With approximately 100 students between the ages of four and 12, Marc Mallet is ready to expand his Saturday-morning French immersion program, the Ecole du Samedi, and move the school from its current location in Cobb County closer to the city of Atlanta.
“We need a more central location, closer to the city where people can learn more about us and what we have to offer,” Mr. Mallet told GlobalAtlanta during a recent tour of the Saturday-morning program. He said that he was looking for donated or rentable classroom space near Interstate-285 to help make the Ecole du Samedi more accessible to Atlantans.
Inspired by the German School of Atlanta, which has offered Saturday-morning German language immersion in Marietta since 1983, Mr. Mallet, a Bordeaux, France-native and director of the middle school foreign language program at Atlanta’s Lovett School, began the Ecole du Samedi with co-founder Cynthia Mot in 2002.
In its first year, the school enrolled 55 students and offered classes at the Powers Ferry United Methodist Church in Marietta before moving to its current location at Oakwood High School in 2003. “We are grateful to have this space, but we need another location if we want to expand,” Mr. Mallet said.
Like the German school, the Ecole du Samedi emphasizes language acquisition for native and non-native speakers of French through immersion. In addition to traditional French grammar courses, students are taught Math and Social Studies entirely in French, and are required to read, write and respond in French.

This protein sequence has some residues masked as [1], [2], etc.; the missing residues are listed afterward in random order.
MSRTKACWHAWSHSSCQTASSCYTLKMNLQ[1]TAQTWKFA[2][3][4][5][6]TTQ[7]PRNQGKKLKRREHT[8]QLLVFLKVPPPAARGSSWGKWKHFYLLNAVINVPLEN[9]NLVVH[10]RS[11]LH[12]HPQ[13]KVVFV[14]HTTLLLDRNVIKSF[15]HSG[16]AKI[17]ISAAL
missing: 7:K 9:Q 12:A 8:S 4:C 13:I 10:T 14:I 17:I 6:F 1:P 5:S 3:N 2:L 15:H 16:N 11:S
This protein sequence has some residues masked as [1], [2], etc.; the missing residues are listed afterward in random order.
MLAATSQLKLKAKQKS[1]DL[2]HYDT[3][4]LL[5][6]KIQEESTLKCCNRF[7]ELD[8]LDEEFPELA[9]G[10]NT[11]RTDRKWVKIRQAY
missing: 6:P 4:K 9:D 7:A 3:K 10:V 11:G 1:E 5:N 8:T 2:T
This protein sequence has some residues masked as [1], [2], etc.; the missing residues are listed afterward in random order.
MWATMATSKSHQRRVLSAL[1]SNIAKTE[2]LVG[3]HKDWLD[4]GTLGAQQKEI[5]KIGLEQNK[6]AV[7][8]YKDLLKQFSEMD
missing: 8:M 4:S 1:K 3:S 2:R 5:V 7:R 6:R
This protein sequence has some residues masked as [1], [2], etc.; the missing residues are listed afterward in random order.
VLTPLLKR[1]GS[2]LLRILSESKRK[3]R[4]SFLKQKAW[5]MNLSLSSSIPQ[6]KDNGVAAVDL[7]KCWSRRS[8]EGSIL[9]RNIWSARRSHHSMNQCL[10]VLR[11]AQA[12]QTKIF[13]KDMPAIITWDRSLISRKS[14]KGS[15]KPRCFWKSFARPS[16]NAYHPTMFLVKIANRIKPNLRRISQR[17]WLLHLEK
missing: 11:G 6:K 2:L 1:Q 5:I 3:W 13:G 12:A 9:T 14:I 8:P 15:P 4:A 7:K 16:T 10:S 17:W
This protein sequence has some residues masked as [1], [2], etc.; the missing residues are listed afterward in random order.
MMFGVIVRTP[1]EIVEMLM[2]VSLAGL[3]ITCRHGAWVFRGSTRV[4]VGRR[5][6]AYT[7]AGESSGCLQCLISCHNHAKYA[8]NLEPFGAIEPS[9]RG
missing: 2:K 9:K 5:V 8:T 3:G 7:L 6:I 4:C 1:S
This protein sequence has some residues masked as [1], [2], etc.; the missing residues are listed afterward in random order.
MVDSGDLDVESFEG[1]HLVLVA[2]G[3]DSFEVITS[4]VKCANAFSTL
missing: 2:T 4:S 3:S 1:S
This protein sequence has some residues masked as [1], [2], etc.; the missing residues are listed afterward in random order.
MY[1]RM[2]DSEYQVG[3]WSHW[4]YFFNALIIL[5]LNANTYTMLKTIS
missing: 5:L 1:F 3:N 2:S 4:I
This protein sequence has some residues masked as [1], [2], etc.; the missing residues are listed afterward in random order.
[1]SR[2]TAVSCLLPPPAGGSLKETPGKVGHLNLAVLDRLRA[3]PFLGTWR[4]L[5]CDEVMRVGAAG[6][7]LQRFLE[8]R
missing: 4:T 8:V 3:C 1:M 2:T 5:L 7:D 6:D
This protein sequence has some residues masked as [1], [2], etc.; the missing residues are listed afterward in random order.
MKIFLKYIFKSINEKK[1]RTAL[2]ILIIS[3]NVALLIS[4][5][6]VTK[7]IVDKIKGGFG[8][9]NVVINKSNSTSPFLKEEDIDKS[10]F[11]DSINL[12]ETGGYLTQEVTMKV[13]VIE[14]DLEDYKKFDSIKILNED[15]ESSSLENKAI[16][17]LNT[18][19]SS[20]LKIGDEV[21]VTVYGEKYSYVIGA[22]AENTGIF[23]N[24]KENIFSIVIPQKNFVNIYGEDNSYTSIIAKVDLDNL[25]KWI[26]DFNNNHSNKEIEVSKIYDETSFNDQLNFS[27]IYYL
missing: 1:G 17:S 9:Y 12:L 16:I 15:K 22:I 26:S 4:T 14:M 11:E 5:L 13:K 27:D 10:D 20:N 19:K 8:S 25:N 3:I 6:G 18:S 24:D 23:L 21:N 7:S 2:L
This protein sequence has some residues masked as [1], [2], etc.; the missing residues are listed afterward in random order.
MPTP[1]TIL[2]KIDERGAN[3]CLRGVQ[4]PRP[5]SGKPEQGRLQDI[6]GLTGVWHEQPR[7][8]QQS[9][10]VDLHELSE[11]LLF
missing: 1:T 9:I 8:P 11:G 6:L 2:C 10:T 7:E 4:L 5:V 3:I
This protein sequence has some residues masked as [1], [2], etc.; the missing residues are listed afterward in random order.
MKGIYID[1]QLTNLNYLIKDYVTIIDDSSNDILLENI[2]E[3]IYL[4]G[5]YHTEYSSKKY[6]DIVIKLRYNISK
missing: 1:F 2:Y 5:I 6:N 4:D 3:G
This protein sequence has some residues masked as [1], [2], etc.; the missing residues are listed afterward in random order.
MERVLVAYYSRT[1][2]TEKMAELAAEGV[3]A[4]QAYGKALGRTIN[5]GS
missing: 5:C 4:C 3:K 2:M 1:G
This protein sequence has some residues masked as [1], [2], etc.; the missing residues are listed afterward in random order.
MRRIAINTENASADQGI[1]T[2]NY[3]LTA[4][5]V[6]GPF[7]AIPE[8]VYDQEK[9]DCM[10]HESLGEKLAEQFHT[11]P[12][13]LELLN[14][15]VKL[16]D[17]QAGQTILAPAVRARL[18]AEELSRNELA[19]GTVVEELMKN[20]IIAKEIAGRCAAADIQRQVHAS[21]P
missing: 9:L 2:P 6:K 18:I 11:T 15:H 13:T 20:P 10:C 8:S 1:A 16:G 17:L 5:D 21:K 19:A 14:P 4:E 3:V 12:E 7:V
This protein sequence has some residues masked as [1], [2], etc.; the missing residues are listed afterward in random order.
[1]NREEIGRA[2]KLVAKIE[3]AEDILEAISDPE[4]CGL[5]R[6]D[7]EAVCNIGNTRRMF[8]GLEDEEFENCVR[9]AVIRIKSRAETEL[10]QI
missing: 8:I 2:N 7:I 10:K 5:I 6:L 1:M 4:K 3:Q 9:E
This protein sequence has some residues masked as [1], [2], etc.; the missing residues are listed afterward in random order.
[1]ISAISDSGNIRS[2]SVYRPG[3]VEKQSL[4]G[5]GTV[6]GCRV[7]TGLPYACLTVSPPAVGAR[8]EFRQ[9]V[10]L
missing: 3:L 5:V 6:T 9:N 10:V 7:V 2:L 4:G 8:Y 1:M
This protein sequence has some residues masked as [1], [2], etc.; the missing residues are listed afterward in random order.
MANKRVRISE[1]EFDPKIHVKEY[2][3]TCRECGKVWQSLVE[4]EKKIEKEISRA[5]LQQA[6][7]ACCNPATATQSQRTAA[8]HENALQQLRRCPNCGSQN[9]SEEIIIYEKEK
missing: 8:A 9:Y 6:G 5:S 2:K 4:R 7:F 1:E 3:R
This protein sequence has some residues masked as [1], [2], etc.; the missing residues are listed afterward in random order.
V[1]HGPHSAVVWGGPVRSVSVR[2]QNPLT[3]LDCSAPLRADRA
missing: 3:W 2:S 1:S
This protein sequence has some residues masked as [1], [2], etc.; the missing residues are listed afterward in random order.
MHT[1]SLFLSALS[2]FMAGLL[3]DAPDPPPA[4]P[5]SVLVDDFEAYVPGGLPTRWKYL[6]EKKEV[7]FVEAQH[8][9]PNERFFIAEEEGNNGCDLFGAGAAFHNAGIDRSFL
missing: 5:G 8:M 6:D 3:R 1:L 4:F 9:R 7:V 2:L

Instruction for non-native speakers is slightly different from that of native speakers as it is more game-oriented, designed to help students retain and implement their new second language, Mr. Mallet said. Native French speakers at the Ecole du Samedi are taught in accordance with the education and curriculum requirements of the French government, and all of the students’ books are published in France.
The school’s ten French-speaking instructors come from Algeria, Belgium, England, France, Mali, Mauritania, Switzerland and Quebec, and lead classes from 9:30 a.m.-12 p.m. on Saturdays from Sept.- May. New students at all levels of proficiency are accepted throughout the school year, Mr. Mallet said.
Mr. Mallet, who also teaches courses at the Alliance Française d’Atlanta and is the former curriculum coordinator for a French-American bilingual school in Berkley, Calif., believes that mastering a second language helps students succeed academically. “Study after study has shown that bilingual students perform better in school,” he said.
He also added that the school helps Atlanta’s growing French population to preserve their language and culture, a mission that works in conjunction with Atlanta’s Alliance Française, which offers French language instruction and cultural contact for area adults.
The Alliance Française of Charlotte, N.C., has also been instrumental in helping to establish the Southeast’s second Ecole du Samedi, which Mr. Mallet helped to open in Charlotte in January.
In addition to classes throughout the school year, Atlanta’s Ecole du Samedi also offers a month-long French immersion summer camp at the International Community School in Decatur.
For more information, visit www.frenchschoolatlanta.org. Contact Mr. Mallet at (770) 421-0850 or (770) 634-6228.